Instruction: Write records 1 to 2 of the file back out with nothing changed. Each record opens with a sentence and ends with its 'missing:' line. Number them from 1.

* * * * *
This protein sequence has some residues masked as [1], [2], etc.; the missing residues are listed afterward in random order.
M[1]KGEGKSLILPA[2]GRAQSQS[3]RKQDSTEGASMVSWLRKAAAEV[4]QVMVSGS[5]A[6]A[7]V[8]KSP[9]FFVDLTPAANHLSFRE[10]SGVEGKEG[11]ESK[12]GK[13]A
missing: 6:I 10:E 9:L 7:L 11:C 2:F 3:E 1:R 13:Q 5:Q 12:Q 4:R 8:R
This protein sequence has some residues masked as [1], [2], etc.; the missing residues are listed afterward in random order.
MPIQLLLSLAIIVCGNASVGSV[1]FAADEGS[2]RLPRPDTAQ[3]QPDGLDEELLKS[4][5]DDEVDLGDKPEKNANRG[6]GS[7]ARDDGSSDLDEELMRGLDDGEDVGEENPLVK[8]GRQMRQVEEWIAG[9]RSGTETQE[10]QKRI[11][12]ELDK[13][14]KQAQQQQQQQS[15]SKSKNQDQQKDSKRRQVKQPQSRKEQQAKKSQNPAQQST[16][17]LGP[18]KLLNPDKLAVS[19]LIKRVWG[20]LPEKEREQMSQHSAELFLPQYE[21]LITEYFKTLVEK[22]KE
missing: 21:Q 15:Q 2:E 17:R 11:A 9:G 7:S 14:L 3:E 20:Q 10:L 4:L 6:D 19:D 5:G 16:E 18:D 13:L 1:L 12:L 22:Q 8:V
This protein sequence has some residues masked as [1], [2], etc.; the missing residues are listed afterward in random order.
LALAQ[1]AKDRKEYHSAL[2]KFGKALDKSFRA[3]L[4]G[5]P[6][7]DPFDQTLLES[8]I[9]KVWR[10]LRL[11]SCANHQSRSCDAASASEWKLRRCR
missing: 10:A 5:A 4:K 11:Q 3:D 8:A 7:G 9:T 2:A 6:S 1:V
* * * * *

This protein sequence has some residues masked as [1], [2], etc.; the missing residues are listed afterward in random order.
M[1]KGEGKSLILPA[2]GRAQSQS[3]RKQDSTEGASMVSWLRKAAAEV[4]QVMVSGS[5]A[6]A[7]V[8]KSP[9]FFVDLTPAANHLSFRE[10]SGVEGKEG[11]ESK[12]GK[13]A
missing: 6:I 10:E 9:L 7:L 11:C 2:F 3:E 1:R 13:Q 5:Q 12:Q 4:R 8:R
This protein sequence has some residues masked as [1], [2], etc.; the missing residues are listed afterward in random order.
MPIQLLLSLAIIVCGNASVGSV[1]FAADEGS[2]RLPRPDTAQ[3]QPDGLDEELLKS[4][5]DDEVDLGDKPEKNANRG[6]GS[7]ARDDGSSDLDEELMRGLDDGEDVGEENPLVK[8]GRQMRQVEEWIAG[9]RSGTETQE[10]QKRI[11][12]ELDK[13][14]KQAQQQQQQQS[15]SKSKNQDQQKDSKRRQVKQPQSRKEQQAKKSQNPAQQST[16][17]LGP[18]KLLNPDKLAVS[19]LIKRVWG[20]LPEKEREQMSQHSAELFLPQYE[21]LITEYFKTLVEK[22]KE
missing: 21:Q 15:Q 2:E 17:R 11:A 9:G 7:S 14:L 3:E 20:Q 10:L 4:L 6:D 19:D 5:G 16:E 18:D 13:L 1:L 12:L 22:Q 8:V